A Distributed Algorithm to Evaluate Quantified Boolean Formulae
, 2000
"... In this paper, we present PQSOLVE, a distributed theoremprover for Quantified Boolean Formulae. First, we introduce our sequential algorithm QSOLVE, which uses new heuristics and improves the use of known heuristics to prune the search tree. As a result, QSOLVE is more efficient than the QSAT ..."
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Cited by 53 (1 self)
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In this paper, we present PQSOLVE, a distributed theoremprover for Quantified Boolean Formulae. First, we introduce our sequential algorithm QSOLVE, which uses new heuristics and improves the use of known heuristics to prune the search tree. As a result, QSOLVE is more efficient than the QSATsolvers previously known. We have parallelized QSOLVE. The resulting distributed QSATsolver PQSOLVE uses parallel search techniques, which we have developed for distributed game tree search. PQSOLVE runs efficiently on distributed systems, i. e. parallel systems without any shared memory. We briefly present experiments that show a speedup of about 114 on 128 processors. To the best of our knowledge we are the first to introduce an efficient parallel QSATsolver.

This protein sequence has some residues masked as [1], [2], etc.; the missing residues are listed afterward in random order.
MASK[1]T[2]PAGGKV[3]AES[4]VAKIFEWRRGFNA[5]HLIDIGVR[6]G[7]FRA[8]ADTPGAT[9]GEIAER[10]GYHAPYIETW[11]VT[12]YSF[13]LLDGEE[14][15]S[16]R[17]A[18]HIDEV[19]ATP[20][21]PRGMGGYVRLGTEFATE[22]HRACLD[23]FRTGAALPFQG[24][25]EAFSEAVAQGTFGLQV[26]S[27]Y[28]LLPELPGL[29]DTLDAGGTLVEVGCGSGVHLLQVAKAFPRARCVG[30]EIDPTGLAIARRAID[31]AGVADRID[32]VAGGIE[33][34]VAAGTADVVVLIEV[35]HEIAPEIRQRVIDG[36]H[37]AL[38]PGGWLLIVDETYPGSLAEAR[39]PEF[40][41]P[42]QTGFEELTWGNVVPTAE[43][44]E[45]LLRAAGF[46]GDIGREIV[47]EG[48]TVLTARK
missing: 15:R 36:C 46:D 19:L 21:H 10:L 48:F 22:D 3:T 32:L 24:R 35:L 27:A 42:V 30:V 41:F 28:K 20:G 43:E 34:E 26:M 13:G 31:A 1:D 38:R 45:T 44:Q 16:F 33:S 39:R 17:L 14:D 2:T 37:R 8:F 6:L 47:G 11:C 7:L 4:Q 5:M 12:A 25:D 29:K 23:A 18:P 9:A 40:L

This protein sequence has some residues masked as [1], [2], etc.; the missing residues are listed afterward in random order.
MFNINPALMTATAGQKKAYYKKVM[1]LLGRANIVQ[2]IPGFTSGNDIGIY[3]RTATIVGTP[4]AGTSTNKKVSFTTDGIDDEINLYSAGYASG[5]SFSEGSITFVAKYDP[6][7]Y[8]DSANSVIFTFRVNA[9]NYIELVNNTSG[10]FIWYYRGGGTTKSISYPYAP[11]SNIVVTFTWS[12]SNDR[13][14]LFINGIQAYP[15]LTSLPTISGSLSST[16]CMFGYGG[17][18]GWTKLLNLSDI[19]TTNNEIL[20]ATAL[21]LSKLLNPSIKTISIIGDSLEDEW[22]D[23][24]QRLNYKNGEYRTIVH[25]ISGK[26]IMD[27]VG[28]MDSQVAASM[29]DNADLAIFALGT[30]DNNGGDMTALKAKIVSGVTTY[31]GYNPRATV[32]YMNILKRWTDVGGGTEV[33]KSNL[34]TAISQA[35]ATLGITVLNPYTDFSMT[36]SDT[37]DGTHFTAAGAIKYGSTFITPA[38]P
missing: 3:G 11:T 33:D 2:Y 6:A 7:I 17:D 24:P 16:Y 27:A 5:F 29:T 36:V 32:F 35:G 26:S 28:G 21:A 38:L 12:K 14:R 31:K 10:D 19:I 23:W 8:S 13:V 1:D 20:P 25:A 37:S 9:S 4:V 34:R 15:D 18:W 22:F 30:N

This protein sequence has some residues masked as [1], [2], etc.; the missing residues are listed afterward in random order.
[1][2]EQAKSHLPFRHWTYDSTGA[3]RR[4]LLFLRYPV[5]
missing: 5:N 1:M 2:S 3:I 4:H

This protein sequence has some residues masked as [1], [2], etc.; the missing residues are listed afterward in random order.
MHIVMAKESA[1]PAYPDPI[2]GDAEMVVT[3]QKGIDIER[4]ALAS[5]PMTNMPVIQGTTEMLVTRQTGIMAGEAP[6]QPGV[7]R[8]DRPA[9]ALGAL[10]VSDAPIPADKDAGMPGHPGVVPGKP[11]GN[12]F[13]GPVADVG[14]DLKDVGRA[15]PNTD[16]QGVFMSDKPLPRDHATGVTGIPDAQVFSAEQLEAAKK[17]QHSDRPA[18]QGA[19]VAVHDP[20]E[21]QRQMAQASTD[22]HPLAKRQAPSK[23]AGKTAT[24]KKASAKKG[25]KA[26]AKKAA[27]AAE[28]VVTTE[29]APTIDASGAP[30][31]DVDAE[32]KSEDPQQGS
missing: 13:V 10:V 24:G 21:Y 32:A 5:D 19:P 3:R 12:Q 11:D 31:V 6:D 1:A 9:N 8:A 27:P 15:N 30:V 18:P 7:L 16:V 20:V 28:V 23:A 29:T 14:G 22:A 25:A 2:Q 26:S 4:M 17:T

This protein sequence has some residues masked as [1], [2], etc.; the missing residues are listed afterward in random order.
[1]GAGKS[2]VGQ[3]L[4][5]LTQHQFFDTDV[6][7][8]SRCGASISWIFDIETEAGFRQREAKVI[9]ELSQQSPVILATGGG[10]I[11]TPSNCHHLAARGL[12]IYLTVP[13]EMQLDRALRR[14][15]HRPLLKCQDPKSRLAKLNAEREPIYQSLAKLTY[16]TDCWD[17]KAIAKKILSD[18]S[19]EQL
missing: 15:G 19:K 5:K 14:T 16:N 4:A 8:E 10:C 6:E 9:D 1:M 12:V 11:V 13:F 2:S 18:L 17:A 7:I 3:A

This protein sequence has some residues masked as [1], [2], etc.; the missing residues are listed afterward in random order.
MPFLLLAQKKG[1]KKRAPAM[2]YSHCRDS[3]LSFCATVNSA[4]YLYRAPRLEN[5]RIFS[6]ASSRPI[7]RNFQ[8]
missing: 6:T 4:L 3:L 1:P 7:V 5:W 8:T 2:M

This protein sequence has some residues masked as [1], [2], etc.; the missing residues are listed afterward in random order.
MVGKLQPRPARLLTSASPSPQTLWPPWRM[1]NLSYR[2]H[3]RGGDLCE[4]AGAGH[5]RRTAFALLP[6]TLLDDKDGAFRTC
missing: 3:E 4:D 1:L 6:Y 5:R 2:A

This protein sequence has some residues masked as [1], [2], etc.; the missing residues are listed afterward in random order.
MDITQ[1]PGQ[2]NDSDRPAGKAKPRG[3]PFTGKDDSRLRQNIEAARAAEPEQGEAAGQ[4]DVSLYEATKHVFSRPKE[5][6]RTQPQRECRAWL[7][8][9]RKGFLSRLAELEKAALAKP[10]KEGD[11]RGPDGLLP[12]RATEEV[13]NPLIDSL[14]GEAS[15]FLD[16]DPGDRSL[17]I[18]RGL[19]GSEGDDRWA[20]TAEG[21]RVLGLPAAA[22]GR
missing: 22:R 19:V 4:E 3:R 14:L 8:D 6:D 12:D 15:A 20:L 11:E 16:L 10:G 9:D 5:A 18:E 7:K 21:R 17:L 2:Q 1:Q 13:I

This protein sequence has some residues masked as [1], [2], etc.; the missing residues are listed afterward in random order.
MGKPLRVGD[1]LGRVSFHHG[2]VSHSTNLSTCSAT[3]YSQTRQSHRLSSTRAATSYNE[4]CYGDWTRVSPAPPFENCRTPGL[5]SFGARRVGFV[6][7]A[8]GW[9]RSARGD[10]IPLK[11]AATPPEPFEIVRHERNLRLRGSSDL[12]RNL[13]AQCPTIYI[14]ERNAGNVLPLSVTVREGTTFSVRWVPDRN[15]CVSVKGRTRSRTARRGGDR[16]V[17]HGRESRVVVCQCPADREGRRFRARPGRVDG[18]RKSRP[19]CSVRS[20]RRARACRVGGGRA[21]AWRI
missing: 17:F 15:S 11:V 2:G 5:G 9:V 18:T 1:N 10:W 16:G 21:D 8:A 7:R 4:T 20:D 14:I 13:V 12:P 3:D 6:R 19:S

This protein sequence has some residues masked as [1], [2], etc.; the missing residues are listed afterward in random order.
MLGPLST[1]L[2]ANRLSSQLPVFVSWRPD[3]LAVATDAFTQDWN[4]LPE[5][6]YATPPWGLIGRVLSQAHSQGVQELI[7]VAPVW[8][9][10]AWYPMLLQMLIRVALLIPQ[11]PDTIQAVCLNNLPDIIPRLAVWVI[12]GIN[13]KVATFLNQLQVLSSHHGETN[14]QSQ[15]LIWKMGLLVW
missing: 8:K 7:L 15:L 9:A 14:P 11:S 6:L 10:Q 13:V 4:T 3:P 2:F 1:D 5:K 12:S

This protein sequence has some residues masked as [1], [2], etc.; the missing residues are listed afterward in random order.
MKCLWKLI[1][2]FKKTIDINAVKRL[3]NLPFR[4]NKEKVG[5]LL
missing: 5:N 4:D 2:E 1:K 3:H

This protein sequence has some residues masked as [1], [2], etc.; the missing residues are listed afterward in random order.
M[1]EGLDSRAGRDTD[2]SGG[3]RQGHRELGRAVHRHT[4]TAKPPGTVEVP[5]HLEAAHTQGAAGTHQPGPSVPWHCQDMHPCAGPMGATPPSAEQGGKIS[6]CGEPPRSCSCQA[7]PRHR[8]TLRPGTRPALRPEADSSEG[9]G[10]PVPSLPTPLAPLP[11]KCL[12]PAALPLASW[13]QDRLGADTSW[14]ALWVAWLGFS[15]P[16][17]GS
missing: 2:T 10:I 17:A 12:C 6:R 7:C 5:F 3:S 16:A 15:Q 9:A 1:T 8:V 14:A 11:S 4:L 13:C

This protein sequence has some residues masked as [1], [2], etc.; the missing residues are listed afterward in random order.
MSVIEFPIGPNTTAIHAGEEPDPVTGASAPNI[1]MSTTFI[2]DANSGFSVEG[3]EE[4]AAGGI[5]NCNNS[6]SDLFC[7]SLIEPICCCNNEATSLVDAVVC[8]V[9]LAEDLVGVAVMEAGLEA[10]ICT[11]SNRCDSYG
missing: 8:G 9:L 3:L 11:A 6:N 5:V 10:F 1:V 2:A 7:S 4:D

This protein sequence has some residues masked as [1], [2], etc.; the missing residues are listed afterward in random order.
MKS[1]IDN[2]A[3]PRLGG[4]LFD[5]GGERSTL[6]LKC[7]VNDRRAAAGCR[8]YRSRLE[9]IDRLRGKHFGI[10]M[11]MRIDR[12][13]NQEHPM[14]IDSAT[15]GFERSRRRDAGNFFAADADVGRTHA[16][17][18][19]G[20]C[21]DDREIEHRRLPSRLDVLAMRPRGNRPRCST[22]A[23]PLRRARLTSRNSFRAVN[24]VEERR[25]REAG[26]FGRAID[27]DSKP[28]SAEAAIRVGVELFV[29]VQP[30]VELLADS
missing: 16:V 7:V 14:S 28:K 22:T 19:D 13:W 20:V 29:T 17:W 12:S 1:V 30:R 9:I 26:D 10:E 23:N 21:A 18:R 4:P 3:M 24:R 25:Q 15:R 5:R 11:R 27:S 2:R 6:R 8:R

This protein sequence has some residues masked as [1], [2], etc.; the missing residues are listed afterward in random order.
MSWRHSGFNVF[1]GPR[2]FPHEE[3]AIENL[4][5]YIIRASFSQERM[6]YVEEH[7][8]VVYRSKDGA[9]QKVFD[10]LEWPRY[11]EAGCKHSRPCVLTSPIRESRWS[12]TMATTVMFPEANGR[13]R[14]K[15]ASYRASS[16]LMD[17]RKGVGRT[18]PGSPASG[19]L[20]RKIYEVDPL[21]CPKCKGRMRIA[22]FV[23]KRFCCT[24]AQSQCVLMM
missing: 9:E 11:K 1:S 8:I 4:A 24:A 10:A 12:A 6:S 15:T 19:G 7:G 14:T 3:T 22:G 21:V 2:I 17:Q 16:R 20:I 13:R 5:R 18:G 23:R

On the Complexity of Unsatisfiability Proofs for Random kCNF Formulas
 In 30th Annual ACM Symposium on the Theory of Computing
, 1997
"... We study the complexity of proving unsatisfiability for random kCNF formulas with clause density D = m=n where m is number of clauses and n is the number of variables. We prove the first nontrivial general upper bound, giving algorithms that, in particular, for k = 3 produce refutations almost cer ..."
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Cited by 52 (1 self)